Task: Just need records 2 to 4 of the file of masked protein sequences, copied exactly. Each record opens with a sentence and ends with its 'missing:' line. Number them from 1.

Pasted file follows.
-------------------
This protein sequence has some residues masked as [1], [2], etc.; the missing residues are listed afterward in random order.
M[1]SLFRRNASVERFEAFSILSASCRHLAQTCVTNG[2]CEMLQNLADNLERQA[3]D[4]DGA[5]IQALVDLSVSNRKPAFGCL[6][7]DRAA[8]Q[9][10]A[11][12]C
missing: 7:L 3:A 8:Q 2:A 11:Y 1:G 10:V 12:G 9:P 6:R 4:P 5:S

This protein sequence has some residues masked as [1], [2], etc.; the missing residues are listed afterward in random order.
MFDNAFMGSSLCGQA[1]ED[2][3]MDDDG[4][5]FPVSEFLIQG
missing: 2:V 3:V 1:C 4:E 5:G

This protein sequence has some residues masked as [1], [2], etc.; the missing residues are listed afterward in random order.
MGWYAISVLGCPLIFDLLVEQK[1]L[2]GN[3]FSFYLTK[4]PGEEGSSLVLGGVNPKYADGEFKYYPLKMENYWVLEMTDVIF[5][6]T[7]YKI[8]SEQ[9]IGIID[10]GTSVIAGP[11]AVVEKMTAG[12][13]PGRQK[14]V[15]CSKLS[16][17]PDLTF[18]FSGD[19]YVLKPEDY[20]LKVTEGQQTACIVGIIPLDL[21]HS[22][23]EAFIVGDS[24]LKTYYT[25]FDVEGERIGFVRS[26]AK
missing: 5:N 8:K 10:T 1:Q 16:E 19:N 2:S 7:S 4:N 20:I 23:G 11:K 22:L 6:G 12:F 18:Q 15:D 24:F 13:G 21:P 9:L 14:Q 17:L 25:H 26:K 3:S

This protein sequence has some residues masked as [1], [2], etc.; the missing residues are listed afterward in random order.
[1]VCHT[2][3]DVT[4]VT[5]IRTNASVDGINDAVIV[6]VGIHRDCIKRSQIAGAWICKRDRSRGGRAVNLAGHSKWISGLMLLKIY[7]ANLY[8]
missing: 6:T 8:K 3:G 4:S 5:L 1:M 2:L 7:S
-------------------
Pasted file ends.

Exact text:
This protein sequence has some residues masked as [1], [2], etc.; the missing residues are listed afterward in random order.
MFDNAFMGSSLCGQA[1]ED[2][3]MDDDG[4][5]FPVSEFLIQG
missing: 2:V 3:V 1:C 4:E 5:G

This protein sequence has some residues masked as [1], [2], etc.; the missing residues are listed afterward in random order.
MGWYAISVLGCPLIFDLLVEQK[1]L[2]GN[3]FSFYLTK[4]PGEEGSSLVLGGVNPKYADGEFKYYPLKMENYWVLEMTDVIF[5][6]T[7]YKI[8]SEQ[9]IGIID[10]GTSVIAGP[11]AVVEKMTAG[12][13]PGRQK[14]V[15]CSKLS[16][17]PDLTF[18]FSGD[19]YVLKPEDY[20]LKVTEGQQTACIVGIIPLDL[21]HS[22][23]EAFIVGDS[24]LKTYYT[25]FDVEGERIGFVRS[26]AK
missing: 5:N 8:K 10:T 1:Q 16:E 19:N 2:S 7:S 4:N 20:I 23:G 11:K 22:L 6:G 12:F 18:Q 15:D 24:F 13:G 21:P 9:L 14:Q 17:L 25:H 26:K 3:S

This protein sequence has some residues masked as [1], [2], etc.; the missing residues are listed afterward in random order.
[1]VCHT[2][3]DVT[4]VT[5]IRTNASVDGINDAVIV[6]VGIHRDCIKRSQIAGAWICKRDRSRGGRAVNLAGHSKWISGLMLLKIY[7]ANLY[8]
missing: 6:T 8:K 3:G 4:S 5:L 1:M 2:L 7:S